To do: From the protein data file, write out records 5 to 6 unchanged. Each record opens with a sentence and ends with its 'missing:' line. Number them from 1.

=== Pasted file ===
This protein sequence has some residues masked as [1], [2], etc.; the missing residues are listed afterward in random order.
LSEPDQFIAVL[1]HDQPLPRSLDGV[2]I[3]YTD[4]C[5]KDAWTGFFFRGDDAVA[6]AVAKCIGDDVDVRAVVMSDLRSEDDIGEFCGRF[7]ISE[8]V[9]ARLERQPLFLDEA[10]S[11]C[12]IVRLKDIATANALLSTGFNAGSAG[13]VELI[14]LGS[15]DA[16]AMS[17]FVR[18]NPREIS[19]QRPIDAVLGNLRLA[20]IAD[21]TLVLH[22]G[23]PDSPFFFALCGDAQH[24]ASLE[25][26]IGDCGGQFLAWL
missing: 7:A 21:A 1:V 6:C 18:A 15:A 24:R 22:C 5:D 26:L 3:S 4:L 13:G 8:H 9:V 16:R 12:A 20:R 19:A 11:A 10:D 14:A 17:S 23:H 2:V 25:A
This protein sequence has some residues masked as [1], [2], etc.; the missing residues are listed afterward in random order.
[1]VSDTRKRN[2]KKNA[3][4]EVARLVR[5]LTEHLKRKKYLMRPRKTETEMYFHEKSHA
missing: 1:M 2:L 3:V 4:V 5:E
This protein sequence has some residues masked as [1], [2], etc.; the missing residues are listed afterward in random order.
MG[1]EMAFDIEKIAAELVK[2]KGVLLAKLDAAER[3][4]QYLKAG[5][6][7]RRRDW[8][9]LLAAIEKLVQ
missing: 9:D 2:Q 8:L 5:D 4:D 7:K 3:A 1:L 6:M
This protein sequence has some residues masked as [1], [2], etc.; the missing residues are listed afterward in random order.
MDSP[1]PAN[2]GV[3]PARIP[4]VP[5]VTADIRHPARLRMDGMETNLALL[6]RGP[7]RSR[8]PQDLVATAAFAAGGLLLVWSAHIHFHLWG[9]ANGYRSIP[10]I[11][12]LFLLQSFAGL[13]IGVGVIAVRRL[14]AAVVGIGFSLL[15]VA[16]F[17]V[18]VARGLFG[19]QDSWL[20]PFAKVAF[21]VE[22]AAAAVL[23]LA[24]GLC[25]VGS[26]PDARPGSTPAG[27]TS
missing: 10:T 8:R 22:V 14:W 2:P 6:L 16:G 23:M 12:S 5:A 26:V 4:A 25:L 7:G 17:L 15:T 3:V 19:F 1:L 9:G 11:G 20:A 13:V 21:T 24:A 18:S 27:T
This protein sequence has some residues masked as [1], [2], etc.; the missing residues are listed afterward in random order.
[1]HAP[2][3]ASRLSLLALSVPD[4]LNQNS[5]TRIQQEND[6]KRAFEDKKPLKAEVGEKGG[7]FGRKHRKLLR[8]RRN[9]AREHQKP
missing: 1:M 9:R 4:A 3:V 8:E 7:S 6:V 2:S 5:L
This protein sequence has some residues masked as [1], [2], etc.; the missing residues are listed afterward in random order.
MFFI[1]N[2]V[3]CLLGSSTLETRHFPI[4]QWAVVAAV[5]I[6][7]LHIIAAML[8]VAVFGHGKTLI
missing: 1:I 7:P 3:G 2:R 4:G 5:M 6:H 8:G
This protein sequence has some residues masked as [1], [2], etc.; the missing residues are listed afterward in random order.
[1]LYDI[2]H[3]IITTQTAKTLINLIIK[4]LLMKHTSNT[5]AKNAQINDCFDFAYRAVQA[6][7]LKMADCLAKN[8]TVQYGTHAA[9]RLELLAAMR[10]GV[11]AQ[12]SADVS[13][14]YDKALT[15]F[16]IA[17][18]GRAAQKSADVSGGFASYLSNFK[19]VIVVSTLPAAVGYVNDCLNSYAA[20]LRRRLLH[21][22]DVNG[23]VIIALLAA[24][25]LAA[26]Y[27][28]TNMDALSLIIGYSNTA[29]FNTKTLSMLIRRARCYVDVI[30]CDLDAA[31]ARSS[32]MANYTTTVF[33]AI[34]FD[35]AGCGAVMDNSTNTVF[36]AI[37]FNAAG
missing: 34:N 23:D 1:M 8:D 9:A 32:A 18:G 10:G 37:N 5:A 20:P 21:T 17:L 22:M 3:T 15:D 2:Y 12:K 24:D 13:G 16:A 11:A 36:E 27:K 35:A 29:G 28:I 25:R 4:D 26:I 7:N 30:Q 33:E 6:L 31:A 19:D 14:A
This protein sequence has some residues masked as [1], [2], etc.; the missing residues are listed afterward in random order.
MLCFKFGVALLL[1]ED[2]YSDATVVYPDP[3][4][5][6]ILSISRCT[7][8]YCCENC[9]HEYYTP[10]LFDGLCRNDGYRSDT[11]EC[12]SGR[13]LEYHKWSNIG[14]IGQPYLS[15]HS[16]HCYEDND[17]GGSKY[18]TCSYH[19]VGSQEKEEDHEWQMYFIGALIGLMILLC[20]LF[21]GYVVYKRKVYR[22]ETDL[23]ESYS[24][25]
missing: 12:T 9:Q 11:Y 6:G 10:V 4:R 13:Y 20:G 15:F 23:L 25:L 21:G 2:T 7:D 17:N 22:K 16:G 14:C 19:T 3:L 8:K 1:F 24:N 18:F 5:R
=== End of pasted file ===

This protein sequence has some residues masked as [1], [2], etc.; the missing residues are listed afterward in random order.
[1]HAP[2][3]ASRLSLLALSVPD[4]LNQNS[5]TRIQQEND[6]KRAFEDKKPLKAEVGEKGG[7]FGRKHRKLLR[8]RRN[9]AREHQKP
missing: 1:M 9:R 4:A 3:V 8:E 7:S 6:V 2:S 5:L
This protein sequence has some residues masked as [1], [2], etc.; the missing residues are listed afterward in random order.
MFFI[1]N[2]V[3]CLLGSSTLETRHFPI[4]QWAVVAAV[5]I[6][7]LHIIAAML[8]VAVFGHGKTLI
missing: 1:I 7:P 3:G 2:R 4:G 5:M 6:H 8:G